Artist Frank Coburn painted this image from a published photograph of the famous Polish-born theatre star Madame Modjeska posed in her beautiful Southern California garden home she called Arden. The very quick and multi-toned brushstrokes are indicative of the French-influenced impressionistic style of painting popular among Southern California painters at the turn of the 20th century. Focusing on movement and feeling instead of detailed representation, it is impossible to see the features of Modjeska’s face or the specifics of her garden home. For Coburn, expressing emotion was the most important aspect of painting.
Unlike other Southern California artists of the period who focused exclusively on landscape painting, Coburn’s body of work covered a broader range of subject matter including Native American and Mexican and Chinese American portraits and influences, industry around shipyards, cityscapes and still lifes. Coburn also painted many landscapes from the numerous sketches he made as he traveled throughout Southern California in his “El Vagabundo,” a bus-like precursor to the motor home that also functioned as his studio.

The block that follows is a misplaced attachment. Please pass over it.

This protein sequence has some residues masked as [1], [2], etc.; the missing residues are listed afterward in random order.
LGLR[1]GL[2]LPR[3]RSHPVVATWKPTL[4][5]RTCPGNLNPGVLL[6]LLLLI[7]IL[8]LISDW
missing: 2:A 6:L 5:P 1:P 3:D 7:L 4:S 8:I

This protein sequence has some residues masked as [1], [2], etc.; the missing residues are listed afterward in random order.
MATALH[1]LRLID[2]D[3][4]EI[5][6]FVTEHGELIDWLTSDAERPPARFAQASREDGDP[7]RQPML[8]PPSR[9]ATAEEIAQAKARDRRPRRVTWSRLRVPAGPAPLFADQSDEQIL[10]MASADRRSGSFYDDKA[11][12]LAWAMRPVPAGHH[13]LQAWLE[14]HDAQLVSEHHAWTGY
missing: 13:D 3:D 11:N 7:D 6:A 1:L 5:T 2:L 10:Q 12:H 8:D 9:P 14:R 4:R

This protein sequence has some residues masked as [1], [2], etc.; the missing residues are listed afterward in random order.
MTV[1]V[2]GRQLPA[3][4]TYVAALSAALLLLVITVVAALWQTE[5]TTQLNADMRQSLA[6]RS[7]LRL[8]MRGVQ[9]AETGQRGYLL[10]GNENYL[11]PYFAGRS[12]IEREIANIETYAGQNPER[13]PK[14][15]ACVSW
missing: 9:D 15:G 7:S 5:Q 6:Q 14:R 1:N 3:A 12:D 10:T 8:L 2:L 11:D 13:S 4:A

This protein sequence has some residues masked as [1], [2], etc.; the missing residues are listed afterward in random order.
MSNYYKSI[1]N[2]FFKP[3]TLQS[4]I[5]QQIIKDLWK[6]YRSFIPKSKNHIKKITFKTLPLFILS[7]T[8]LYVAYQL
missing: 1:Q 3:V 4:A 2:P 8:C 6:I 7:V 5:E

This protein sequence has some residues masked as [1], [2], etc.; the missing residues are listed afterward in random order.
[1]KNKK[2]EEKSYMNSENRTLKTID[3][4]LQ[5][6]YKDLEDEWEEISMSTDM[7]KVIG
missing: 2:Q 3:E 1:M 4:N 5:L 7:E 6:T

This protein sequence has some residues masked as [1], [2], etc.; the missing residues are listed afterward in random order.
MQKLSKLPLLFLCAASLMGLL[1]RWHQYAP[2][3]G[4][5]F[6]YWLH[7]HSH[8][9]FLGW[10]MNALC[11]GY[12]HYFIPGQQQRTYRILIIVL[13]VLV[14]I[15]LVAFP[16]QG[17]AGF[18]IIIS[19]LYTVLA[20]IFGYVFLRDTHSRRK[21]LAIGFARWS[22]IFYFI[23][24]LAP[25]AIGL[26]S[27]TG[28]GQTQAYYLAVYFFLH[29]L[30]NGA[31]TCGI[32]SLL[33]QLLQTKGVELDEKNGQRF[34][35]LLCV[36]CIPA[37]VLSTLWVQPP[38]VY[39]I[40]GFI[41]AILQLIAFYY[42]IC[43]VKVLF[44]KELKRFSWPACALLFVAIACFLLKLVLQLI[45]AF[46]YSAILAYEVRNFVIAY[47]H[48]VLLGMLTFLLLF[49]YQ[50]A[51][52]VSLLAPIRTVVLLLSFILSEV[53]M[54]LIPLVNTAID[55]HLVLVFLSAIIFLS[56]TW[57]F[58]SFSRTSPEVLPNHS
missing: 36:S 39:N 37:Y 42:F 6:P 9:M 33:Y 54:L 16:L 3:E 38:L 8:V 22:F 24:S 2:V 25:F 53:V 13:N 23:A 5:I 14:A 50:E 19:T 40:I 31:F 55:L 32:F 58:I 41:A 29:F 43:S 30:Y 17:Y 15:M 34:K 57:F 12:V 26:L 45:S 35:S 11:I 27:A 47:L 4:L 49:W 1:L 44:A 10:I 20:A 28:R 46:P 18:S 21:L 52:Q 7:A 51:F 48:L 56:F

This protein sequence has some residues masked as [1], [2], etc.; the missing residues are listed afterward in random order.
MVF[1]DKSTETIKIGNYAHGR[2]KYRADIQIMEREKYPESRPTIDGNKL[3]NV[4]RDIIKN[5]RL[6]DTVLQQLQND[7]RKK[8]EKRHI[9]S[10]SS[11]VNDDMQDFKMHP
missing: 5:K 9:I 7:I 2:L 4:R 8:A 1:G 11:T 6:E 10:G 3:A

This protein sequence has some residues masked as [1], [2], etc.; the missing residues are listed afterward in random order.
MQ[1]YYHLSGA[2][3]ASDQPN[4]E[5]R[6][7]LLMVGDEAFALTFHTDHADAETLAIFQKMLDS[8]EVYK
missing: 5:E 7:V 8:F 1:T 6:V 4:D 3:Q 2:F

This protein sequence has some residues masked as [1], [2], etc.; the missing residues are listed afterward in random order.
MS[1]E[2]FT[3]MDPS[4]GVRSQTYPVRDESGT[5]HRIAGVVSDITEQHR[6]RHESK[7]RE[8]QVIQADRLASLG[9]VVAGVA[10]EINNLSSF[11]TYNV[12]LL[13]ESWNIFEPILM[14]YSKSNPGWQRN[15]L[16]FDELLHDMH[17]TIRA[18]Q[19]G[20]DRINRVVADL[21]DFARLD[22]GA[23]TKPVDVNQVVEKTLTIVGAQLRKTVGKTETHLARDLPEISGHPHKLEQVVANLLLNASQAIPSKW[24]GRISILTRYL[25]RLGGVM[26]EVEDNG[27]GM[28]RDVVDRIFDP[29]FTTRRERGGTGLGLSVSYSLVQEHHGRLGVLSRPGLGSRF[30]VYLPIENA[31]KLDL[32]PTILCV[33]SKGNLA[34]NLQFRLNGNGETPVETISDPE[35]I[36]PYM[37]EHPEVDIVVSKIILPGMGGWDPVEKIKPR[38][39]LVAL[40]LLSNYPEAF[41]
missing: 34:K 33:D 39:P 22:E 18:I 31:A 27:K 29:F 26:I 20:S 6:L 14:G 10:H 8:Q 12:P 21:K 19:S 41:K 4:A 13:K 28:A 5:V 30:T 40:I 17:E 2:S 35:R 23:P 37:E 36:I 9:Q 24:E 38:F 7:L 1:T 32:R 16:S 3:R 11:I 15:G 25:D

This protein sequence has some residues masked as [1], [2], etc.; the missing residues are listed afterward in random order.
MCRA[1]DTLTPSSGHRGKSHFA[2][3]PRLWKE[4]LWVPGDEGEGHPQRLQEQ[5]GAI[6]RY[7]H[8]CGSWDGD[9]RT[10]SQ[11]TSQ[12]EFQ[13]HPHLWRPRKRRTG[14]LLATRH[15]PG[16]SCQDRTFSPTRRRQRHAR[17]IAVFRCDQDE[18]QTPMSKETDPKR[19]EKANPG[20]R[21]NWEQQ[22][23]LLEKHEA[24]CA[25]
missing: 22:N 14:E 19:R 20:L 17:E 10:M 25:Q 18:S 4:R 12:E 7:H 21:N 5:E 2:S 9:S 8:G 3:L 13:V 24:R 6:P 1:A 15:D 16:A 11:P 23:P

Frank Coburn lived a modest life. Born in Chicago he was schooled at the Art Institute of Chicago. Believing talent was learned not gifted, he described himself as a self-trained artist who continually studied the art of painting. Coburn lived in Santa Ana, California and kept a studio in Los Angeles before painting exclusively in “El Vagabundo.” During his painting career, Coburn had only one solo exhibition, which occurred in 1938 at the Bowers Museum where a large collection of his work is stored and exhibited.
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These are beautiful!
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